Mid Point Mojave Mile 68 – 128 and into Utah Sunday 10/7

Setting up the back of my trailer as a sleeping unit proved to be great and while I don’t have any pictures, it was great to be out of the cold nights wind. Dreams were intense and vivid at one point, feeling like coyotes were nipping at my toes and desert rodents running up inside my trailer. Nonetheless, deep sleep from the lack of previous days was refreshing.

Woke up at 6:30am and started breakfast coffee. I enjoyed the desert morning air and silence. There is just something about the solitude, smells and visual ecstasy in the desert that is just darn cool! From there, we broke down and packed up, which took most of the morning. We were on our way by 9am for the final 65 miles of the desert portion of the expedition.

First stop was the Mojave Mailbox to sign the traveler’s guestbook. Of course, leaving a sticker strategically located on the bottom of the box was in my plan. Inside the mailbox, people take and leave multiple goodies. The most unique was the bag of Shrimp Chips, tasty little puffed rice chips with shrimp flavoring.

Onward we went for a side trip to see some ancient volcanic tubes in the earth. Note to self: This would make an awesome family trip in the cooler months of the year. My wife and daughter would really enjoy researching and being immersed into the abundance of historical and ecological surroundings this whole area has to offer. The cylinder tubes we and others explored were really cool. Ancient lava flow bubbles – the champagne bubbles of the earth if you will.

Along the way we crossed a salt lake bed to add to the Rock Pile at mid point. At the top is a plaque and I won’t divulge what it says as it would perpetuate years of horrible events. You must travel to the sacred spot to find out for yourself. I, of course, had to be different and balance one rock atop another (a little reddish rock balanced atop a triangular rock). Adam climbed to the top to read the plaque, also leaving his rock from the trip. The crystallized flats were semi-soft and salty mud flew everywhere as we trekked across it. After the salt bed came an area of soft sand dunes until we finally reached the mines area. It was a great little playground where the JGA Jeep got to stretch and flex a little.

Lunch today consisted of Yucatan Style Beef, Chevre, Rice and Black Bean Burritos

The final stretch to pavement in California

We Left the playground for a scenic photo opportunity of the whole group at a neat railroad bridge. We then left the bridge and stopped around 4:00pm, then it was onward to Afton Spring campground. We came across the only water crossing for miles and concluded the Mojave Desert trip, the desert part anyway. For some it was another couple days onward to an expedition to Octillo Wells. We were graciously offered to join, tempting as it was we both did had a few personal days saved up but the consensus was ultimately that we should get back to Colorado. We aired up and said our thank yous and goodbyes until the next expedition (MOAB IN MAY)!!!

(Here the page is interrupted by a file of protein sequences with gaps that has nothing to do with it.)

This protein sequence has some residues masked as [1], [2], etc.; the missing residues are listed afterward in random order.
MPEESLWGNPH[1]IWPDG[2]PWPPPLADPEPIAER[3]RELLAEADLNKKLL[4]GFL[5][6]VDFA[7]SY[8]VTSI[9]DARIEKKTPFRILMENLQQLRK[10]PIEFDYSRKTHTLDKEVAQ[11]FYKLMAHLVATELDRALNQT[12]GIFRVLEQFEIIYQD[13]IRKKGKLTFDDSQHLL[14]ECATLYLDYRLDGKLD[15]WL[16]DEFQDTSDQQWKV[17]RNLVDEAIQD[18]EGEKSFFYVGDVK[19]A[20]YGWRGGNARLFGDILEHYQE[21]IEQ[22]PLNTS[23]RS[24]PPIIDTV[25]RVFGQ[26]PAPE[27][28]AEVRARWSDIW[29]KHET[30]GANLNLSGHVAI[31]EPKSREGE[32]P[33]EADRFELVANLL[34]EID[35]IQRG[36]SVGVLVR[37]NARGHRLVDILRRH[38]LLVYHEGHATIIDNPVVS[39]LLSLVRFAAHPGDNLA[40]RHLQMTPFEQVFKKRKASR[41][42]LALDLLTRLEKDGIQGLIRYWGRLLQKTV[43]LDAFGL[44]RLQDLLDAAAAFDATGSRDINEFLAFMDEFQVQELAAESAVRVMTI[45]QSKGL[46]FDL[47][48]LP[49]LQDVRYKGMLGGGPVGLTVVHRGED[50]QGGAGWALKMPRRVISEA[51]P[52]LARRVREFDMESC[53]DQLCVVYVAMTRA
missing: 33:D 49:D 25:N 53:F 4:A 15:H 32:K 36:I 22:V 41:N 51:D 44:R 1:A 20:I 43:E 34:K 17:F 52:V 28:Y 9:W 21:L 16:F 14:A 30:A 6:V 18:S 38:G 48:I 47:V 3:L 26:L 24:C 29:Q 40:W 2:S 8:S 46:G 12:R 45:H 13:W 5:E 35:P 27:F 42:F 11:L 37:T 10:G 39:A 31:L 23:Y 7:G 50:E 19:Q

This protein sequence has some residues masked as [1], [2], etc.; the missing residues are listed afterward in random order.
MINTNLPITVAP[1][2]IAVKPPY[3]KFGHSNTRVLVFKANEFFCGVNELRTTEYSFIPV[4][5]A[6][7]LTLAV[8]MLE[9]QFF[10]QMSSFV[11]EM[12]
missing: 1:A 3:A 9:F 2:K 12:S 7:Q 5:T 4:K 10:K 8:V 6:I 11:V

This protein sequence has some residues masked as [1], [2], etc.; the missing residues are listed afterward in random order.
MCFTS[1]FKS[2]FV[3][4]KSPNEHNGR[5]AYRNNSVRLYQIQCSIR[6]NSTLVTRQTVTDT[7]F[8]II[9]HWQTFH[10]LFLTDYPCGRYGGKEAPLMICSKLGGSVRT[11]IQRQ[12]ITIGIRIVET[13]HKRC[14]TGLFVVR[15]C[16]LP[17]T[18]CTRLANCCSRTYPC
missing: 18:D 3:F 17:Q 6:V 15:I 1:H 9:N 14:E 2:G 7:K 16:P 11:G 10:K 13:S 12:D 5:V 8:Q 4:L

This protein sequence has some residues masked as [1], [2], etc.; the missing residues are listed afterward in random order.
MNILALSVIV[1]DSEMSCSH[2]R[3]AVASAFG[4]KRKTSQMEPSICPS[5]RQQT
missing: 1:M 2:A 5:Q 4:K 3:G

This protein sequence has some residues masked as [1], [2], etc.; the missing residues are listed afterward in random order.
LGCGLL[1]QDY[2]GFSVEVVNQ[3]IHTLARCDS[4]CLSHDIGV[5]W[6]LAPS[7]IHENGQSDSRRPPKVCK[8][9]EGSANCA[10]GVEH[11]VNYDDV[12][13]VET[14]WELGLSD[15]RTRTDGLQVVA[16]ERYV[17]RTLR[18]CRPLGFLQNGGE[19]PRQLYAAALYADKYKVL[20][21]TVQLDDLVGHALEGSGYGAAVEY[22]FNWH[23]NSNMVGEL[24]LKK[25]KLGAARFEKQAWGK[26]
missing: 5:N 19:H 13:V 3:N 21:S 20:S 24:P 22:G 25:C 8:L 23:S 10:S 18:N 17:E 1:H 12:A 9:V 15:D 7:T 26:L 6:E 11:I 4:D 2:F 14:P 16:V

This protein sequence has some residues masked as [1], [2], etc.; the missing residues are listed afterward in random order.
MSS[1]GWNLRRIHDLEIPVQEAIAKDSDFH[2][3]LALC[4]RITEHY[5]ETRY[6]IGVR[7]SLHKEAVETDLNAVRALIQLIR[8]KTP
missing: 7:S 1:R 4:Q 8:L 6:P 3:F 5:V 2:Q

We rested at a quick stop off I-15 in Baker, California where we ate some great tacos and drank wonderfully flavored horchata. Something about a restroom essence restaurant would deter most, but this didn’t scare us off. It’s gotta be good because no gringos would even consider entering a place like this. I, of course, had to order the burrito la lengua with chicharon. Yes, cow tongue burrito with crispy fried tidbits of pork fat. YUMMMMM is all I can say although next time in Baker I think the Alien Jerky place is deserving of a visit.

This was the first of many stops this evening as we realized we had a long trip ahead. For some reason it seemed as though an additional 1000 miles was added to the trip back to Colorado. We stop 15 miles west of Vegas for a quick nap and then awoke to the voices of Nevada’s finest, not directed at us but rather at someone they had pulled over and stopped right behind us. Fascinatingly enough they didn’t even come to check on us in the Jeep, just leaving after they finished with the folks they pulled over. Pretty awkward we thought.

Utah proved to be the longest stretch as the first 250 miles into the state seemed to last forever, especially since there wasn’t a single place to get a cup of coffee.

Everything was closed to get coffee. I am proclaiming action be taken against the state of Utah for lack of adequate coffee supplies to weary road travelers. We finally did find one place that was open for coffee. What is wrong with Southwestern Utah?

Driving for 30 minutes, sleeping for 30 minutes, driving for an hour and sleeping for an hour proved to prolong the trip that much more.

Monday morning to Monday Night

Finally daybreak and still another 500 or so miles to go to Denver. At least this time there was not a head wind we were traveling into and the snow storms originally forecasted for this day were not in sight. It was clear sailing all the way. We ate at a roadside stop on I-70 around 3pm, just outside of Grand Junction, called Linda’s Rainbow Truck Stop.

Linda herself was our server but explained she no longer owned the place. The BLT was decent and substantial although I do prefer crisp bacon rather than undercooked, rubbery bacon. The fresh-made beef soup that Adam ate was less than desirable. Damn those chefs are picky!